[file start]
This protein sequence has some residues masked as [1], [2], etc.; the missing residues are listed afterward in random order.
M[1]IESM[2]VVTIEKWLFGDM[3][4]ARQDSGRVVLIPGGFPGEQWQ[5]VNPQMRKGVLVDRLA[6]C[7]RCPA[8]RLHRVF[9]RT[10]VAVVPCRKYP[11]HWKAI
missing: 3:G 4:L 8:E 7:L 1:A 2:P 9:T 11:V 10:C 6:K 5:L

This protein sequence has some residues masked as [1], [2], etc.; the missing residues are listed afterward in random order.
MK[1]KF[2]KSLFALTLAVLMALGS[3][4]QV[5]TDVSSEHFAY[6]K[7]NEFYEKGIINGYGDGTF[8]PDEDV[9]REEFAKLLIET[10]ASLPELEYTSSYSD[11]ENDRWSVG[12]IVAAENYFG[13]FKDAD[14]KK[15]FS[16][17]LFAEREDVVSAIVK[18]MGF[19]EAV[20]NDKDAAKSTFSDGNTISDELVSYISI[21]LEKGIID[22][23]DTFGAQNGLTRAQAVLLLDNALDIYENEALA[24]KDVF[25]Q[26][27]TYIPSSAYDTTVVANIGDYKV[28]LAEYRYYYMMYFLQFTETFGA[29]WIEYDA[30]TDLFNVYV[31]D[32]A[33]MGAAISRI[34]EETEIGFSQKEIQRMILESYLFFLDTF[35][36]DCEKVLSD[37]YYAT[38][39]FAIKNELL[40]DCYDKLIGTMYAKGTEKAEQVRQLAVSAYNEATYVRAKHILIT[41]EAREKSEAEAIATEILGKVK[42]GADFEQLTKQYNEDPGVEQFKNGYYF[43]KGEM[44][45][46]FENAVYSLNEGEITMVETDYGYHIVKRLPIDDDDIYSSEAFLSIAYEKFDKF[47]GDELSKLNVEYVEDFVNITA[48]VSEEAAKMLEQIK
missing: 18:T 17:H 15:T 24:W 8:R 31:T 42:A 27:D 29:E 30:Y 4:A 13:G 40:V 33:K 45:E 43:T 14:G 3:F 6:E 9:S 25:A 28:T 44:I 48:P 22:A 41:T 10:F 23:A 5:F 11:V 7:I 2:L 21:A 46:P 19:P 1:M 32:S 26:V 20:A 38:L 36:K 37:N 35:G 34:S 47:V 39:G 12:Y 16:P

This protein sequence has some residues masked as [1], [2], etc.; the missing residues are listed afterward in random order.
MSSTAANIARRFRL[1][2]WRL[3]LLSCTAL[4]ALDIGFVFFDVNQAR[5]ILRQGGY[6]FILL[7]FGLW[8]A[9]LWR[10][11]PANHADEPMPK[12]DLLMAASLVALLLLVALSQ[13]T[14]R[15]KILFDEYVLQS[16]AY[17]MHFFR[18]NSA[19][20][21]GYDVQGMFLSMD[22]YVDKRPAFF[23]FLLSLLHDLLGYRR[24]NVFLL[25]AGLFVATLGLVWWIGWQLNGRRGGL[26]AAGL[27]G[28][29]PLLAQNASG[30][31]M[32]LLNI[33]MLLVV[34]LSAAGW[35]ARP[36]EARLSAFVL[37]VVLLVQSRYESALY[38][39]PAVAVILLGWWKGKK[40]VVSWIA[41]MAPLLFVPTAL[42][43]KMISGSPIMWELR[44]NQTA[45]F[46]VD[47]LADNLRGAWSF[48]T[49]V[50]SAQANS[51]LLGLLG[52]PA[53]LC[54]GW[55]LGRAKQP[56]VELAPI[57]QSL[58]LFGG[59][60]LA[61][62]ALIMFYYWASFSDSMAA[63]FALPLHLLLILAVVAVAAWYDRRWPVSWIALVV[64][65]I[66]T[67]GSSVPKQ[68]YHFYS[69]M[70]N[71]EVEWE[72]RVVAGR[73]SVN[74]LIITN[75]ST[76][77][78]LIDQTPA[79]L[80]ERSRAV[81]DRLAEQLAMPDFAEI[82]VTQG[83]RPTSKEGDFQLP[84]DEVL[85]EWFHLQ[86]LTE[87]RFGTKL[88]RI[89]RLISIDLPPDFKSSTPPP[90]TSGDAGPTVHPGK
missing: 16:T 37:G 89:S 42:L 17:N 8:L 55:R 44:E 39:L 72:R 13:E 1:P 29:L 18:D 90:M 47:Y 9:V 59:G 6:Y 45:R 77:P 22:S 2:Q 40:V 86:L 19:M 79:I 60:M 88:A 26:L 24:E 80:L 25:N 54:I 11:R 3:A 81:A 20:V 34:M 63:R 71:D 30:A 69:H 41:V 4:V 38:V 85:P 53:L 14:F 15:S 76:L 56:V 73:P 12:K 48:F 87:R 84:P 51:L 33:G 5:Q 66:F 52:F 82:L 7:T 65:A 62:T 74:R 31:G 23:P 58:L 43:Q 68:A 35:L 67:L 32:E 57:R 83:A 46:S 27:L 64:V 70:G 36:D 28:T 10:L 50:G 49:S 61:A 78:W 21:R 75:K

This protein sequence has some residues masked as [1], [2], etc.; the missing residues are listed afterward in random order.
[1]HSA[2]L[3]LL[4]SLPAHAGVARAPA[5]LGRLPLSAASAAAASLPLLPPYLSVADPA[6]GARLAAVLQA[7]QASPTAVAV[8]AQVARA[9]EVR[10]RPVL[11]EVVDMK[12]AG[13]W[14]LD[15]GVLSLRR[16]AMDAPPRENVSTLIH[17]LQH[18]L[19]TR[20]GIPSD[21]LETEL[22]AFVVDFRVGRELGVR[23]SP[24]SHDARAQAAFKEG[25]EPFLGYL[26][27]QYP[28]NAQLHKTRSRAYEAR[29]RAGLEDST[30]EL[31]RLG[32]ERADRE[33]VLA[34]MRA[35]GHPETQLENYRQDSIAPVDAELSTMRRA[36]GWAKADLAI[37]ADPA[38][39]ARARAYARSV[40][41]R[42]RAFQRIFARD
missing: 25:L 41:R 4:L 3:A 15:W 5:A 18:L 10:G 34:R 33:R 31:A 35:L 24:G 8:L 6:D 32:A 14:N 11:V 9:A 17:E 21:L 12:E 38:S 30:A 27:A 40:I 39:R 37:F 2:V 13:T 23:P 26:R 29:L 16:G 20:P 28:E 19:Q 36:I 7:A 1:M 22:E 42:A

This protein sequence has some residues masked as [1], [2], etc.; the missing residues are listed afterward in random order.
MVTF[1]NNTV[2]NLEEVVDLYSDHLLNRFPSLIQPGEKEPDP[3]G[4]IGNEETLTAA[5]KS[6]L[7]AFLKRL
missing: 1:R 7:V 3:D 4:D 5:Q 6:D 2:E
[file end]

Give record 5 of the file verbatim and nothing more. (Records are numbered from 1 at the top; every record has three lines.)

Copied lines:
This protein sequence has some residues masked as [1], [2], etc.; the missing residues are listed afterward in random order.
MVTF[1]NNTV[2]NLEEVVDLYSDHLLNRFPSLIQPGEKEPDP[3]G[4]IGNEETLTAA[5]KS[6]L[7]AFLKRL
missing: 1:R 7:V 3:D 4:D 5:Q 6:D 2:E